ALBANY - Not only has Gov. David Paterson proposed substantial cuts to public schools, but he has promoted deep financial cuts to the State University system - $90 million worth.
In response, SUNY Chancellor Nancy Zimpher said recently that Paterson's reductions carry major economic ramifications.
"People will see a change in quality," she said. "And we can't afford that academically - To say these cuts don't have a profound impact would be wrong."
Phillip Smith, president of United University Professions, testified before a joint legislative committee, stating that the SUNY system is already being forced to turn away thousands of qualified students.
Smith said Paterson's cuts would eliminate about a quarter of SUNY's total operating budget. "Funding for SUNY, if this is allowed to go forward, would be 80 million dollars less than it was in 1990," he said. "And yet we have 40,000 more students in our institution."
Paterson has acknowledged the cuts are deep - but he's also reiterated that he will not budge. The Governor has repeatedly stated that if legislators refuse to make the tough decisions, he'll do it for them.
But Smith said the SUNY system is taking a disproportionate hit. According to his math, Paterson's proposed cuts slash about $500 million from SUNY operations over the next two years.
"This would be a 25 percent cut to the budgets of all agencies combined," Smith said. "It just begs the question: why is public higher education being targeted in this manner?"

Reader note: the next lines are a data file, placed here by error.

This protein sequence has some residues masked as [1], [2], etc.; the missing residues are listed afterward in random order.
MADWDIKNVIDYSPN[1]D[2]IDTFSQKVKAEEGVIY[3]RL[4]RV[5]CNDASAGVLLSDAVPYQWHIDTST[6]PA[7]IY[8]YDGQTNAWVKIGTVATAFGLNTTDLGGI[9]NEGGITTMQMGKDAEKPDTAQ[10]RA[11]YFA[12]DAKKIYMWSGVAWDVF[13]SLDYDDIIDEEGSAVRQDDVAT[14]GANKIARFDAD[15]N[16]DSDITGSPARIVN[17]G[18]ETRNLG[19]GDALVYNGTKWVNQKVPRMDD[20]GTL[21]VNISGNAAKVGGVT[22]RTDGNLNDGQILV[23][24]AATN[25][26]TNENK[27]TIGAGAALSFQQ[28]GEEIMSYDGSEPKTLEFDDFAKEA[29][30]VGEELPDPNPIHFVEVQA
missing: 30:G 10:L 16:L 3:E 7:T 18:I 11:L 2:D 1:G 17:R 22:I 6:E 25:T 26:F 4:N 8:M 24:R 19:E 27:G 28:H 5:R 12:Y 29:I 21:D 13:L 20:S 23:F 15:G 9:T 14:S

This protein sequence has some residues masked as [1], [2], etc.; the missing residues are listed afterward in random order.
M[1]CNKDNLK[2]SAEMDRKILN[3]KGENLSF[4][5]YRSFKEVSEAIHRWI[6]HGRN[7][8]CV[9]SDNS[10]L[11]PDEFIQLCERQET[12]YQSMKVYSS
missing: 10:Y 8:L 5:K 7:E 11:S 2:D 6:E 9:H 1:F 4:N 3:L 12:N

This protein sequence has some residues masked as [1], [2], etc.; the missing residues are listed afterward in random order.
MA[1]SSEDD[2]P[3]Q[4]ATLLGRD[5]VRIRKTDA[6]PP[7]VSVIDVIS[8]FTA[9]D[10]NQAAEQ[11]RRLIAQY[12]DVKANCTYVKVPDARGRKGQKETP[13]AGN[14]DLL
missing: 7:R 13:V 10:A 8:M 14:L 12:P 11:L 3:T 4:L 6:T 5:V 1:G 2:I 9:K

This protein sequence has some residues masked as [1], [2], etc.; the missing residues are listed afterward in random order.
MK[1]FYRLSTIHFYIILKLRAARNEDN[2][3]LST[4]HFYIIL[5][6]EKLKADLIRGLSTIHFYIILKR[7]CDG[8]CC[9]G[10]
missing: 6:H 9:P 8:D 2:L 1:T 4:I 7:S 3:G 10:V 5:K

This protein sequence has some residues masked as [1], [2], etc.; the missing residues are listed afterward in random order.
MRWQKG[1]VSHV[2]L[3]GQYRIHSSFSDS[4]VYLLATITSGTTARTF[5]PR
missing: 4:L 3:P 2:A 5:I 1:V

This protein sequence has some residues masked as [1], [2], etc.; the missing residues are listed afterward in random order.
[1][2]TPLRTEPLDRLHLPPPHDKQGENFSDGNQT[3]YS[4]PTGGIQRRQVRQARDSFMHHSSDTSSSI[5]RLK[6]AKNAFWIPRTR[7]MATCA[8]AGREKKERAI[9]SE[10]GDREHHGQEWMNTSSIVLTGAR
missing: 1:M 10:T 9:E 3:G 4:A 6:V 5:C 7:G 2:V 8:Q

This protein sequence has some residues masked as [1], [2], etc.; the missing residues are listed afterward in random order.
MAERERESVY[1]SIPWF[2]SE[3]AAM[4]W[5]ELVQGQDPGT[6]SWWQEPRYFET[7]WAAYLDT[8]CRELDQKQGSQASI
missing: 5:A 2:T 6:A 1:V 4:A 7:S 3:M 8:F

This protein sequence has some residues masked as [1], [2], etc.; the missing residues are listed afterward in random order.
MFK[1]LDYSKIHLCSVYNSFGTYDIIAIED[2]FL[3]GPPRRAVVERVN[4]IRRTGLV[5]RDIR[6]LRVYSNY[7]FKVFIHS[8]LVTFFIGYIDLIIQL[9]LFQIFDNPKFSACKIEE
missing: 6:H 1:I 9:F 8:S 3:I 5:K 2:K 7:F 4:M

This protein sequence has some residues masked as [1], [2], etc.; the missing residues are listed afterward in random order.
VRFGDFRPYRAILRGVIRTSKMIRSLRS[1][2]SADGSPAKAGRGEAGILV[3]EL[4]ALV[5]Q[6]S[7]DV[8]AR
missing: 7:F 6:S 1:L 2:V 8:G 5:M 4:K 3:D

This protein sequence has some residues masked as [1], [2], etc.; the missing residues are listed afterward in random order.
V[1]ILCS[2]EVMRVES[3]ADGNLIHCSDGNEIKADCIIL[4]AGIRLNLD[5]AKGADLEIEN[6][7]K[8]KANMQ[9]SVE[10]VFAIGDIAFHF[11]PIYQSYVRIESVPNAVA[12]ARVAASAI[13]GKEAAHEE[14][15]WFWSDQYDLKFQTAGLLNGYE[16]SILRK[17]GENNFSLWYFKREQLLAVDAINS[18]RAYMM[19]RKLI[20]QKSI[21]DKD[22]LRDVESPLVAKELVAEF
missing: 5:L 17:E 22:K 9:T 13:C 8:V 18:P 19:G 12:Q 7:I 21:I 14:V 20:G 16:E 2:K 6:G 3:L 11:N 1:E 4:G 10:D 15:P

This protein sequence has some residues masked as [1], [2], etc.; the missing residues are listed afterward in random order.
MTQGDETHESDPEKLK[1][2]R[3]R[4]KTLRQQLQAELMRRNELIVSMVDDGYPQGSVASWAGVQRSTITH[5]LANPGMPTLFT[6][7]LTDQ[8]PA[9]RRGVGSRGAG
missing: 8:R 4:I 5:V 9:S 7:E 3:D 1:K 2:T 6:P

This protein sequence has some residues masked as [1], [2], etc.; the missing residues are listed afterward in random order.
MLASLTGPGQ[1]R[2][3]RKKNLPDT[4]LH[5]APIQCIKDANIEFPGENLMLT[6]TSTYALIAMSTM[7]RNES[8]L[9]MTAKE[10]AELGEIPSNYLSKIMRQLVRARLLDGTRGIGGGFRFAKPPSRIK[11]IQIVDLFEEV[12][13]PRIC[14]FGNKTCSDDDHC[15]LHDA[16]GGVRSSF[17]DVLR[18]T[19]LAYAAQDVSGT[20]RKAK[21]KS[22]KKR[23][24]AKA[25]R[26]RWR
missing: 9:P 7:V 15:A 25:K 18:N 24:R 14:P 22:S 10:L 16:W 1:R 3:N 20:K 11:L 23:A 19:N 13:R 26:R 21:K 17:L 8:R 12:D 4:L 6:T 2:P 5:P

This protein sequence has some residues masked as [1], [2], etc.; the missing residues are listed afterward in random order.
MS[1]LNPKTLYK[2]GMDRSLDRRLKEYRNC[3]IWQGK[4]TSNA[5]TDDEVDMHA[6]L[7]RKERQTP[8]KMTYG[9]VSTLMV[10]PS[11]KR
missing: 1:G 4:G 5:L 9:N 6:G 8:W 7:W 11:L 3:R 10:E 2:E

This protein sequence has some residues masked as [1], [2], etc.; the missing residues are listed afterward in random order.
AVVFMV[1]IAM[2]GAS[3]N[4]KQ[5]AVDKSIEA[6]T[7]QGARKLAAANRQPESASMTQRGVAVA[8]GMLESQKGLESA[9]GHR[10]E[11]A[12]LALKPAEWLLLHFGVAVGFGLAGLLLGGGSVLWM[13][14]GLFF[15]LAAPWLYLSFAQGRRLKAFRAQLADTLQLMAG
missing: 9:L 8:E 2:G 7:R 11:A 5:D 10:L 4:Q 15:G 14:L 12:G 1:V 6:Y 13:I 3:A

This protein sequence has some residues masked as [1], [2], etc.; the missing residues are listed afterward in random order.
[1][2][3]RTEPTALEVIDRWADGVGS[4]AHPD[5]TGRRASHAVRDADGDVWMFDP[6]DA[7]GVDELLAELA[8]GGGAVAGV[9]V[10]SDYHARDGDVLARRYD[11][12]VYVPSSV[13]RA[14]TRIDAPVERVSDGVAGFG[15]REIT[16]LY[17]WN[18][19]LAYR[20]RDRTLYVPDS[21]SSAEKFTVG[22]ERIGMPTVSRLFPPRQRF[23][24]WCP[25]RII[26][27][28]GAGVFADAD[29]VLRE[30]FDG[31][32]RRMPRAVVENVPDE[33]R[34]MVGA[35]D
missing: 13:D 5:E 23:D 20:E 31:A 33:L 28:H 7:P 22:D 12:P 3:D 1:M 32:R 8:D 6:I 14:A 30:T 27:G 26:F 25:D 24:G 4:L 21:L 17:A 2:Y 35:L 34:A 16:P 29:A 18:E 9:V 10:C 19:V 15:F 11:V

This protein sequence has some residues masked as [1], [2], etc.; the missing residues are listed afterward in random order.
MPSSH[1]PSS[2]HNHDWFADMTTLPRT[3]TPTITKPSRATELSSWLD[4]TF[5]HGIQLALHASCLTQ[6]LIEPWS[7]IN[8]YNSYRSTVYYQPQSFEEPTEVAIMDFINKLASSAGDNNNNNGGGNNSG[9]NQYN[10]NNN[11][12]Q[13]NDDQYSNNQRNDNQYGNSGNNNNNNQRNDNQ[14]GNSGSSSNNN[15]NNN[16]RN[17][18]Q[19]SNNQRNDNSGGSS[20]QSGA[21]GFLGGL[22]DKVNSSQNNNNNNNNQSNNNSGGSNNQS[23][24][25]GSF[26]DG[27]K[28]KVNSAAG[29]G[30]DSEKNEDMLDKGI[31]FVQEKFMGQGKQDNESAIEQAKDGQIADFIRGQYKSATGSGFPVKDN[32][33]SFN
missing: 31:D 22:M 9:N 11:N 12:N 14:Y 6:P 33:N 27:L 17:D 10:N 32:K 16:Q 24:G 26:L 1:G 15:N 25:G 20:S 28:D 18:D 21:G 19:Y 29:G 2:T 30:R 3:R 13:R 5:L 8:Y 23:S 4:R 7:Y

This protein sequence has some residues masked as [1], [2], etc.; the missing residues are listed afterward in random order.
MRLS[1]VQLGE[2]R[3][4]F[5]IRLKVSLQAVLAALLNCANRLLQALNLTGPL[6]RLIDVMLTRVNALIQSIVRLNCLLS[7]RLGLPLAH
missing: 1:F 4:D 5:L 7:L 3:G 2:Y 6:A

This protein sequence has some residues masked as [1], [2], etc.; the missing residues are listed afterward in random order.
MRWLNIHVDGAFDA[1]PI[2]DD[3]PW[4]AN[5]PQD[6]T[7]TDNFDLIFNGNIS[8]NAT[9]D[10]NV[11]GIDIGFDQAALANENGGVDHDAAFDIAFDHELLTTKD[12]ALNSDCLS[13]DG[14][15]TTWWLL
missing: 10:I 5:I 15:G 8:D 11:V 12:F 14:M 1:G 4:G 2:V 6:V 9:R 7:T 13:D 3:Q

Carol Brown, president of North Country Community College said that Paterson's budget, if passed, would have a dramatic effect on the region. She said she was more optimistic than Smith, however. because of several other proposals being discussed by the state legislature.
Paterson has proposed to allow each individual SUNY school to set its own tuition and he also wants to let institutions enter into more public-private endeavors. Brown says that will also prompt colleges to become more fiscally creative.
"With the proposed prison closures and the recent shuttering of Pfizer, allowing an institution like North Country to work closely with private industry is going to be important, moving forward," she said.
But Smith said allowing SUNY to set tuition on a school-by-school basis isn't all it's cracked up to be. He thinks it will force low-income students away from their schools of choice.
"The feedback that I got was that there wasn't a lot of support for the Governor's plan," Smith said. "I think that there's going to be some difficulty in getting this through. And for SUNY's sake, I hope that's the case."
Assemblywoman Janet Duprey agreed that reaction to Paterson's SUNY tuition proposal has been mixed, but she thinks if the legislation is detailed correctly, it could work.
"Many of the administrators are enthused about it," she said. "There are some courses that are more expensive to operate and they could flex what they do and how many courses are offered and be able to increase their revenue accordingly so that those who are taking the less expensive courses are paying less."
Duprey acknowledged the concern that Paterson's proposal will shut out some students from some schools; but she said nothing is set in stone yet.
"We have to start thinking outside of the box," Duprey said. "I think this is going to be a good discussion - If it hurts out colleges, we don't want to do it; but funding is being cut so we're all being forced to look at alternative ways to fund what we do."
Duprey will sit down with educators and lawmakers next week to discuss the details of Paterson's cuts and the initiatives he's offered to offset them.